Regional anaesthetic in a laparoscopic transabdominal preperitoneal inguinal hernia repair
Case Report

Regional anaesthetic in a laparoscopic transabdominal preperitoneal inguinal hernia repair

Yagan Pillay1, Rufaro Asefa2, Victor Asefa3

1Department of Surgery, University of Saskatchewan, Saskatoon, SK, Canada; 2St. George’s University, University Centre, Grenada, West Indies; 3Department of Anaesthesia, University of Saskatchewan, Saskatoon, SK, Canada

Correspondence to: Yagan Pillay, BSc, MBBS, FRCSC, FCS(SA), FACS(USA). Associate Professor, Department of Surgery, University of Saskatchewan, Health Sciences Building, 107 Wiggins Rd. B419, Saskatoon, SK S7N 0W8, Canada. Email: yagan2pillay@yahoo.ca.

Abstract: Laparoscopic inguinal herniorrhaphy is typically done under general anaesthetic, while spinal anaesthesia remains a relatively recent concept for this type of herniorrhaphy. We present a case report on the use of spinal anaesthesia in a left inguinal herniorrhaphy through the laparoscopic transabdominal preperitoneal (TAPP) approach in a middle-aged man. The surgery and spinal anaesthesia was performed without any known complications and the patient made an uneventful recovery. An unintended advantage of this technique has been the intraoperative Valsalva technique by the patient which allowed us to laparoscopically visualize adequate hernial neck overlap. This will be investigated in future studies with an intraoperative abdominal groin ultrasound to confirm the adequacy of the mesh overlap which is far more accurate and provides real time data as opposed to the linear measurements used historically. The benefits of this technique for patients with poor respiratory physiology is quite evident and allows for a minimally invasive surgery and the benefits associated with this technique in such high-risk patients. The hope is to continue this study as a case series and subsequently publish it with matched controls for American Society of Anesthesiologists (ASA) 3 & 4 patients to ascertain the physiological and surgical benefits for this patient subset. We believe this case report may add to the surgical armamentarium in inguinal hernia surgery and stand as a template for future research in regional anaesthetic and laparoscopic TAPP herniorrhaphy.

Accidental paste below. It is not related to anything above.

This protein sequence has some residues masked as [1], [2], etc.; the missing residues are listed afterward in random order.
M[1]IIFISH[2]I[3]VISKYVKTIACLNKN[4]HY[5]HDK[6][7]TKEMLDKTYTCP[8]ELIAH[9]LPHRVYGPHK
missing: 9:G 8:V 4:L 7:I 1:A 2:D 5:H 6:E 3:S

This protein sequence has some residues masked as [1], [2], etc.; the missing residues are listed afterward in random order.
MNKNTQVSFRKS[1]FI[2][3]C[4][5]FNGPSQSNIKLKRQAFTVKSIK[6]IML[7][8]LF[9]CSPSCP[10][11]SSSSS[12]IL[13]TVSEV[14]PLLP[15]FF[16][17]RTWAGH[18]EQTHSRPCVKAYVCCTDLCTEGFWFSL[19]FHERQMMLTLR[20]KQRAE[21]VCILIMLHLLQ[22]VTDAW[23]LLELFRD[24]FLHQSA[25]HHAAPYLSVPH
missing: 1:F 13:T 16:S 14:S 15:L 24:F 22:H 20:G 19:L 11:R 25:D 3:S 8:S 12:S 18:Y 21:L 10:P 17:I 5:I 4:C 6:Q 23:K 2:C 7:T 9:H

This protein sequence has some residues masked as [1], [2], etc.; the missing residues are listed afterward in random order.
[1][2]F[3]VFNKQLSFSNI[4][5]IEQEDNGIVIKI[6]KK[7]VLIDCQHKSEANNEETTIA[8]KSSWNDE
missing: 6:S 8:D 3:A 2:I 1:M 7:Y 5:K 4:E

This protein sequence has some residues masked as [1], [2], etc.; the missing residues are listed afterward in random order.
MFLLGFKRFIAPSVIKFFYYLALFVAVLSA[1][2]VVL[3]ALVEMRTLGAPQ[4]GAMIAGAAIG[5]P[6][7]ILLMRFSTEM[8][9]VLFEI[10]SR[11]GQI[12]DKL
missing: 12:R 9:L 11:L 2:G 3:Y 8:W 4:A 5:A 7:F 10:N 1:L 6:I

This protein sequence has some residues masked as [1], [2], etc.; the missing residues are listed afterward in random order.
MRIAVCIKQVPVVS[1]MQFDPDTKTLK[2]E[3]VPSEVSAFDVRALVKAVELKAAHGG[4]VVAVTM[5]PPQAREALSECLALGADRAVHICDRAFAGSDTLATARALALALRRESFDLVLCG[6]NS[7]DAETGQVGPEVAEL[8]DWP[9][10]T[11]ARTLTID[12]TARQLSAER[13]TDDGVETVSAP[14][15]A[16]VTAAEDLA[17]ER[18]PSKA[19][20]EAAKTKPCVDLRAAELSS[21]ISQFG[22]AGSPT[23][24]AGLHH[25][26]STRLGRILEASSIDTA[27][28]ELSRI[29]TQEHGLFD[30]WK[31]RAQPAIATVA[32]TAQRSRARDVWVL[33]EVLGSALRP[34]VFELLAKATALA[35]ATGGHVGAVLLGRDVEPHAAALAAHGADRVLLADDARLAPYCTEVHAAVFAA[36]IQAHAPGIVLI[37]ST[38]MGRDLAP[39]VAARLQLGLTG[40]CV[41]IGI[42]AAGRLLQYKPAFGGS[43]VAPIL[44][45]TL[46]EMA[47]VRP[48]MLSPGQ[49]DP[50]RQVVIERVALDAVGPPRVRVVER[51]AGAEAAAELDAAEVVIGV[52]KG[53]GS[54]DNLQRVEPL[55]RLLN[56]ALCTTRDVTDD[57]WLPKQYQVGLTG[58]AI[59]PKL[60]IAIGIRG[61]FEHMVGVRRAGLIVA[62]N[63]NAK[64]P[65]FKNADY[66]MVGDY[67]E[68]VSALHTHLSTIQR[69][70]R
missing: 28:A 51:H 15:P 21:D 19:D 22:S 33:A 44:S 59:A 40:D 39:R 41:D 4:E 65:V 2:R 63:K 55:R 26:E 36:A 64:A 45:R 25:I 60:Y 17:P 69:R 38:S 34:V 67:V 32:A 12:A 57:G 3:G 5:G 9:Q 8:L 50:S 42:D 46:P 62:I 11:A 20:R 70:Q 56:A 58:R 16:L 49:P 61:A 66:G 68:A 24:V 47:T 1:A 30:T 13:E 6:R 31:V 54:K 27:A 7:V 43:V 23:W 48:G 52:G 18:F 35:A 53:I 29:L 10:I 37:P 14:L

Keywords: Laparoscopy; inguinal hernia; transabdominal preperitoneal (TAPP); spinal anaesthesia; anaesthetic techniques


Received: 31 May 2020; Accepted: 27 July 2020; Published: 15 October 2020.

doi: 10.21037/ls-20-96


Introduction

Spinal anaesthesia in laparoscopic hernia surgery is a relatively new concept and we present a case report on a male patient who underwent a left inguinal herniorrhaphy through a transabdominal preperitoneal (TAPP) approach. The majority of published studies have documented spinal anaesthesia in the transabdominal extraperitoneal approach (TEPP) which does not involve the peritoneal cavity and has historically been associated with fewer complications (1).

The authors present the following article in accordance with the CARE reporting checklist (available at http://dx.doi.org/10.21037/ls-20-96).


Case presentation

Methods

Patient selection and workup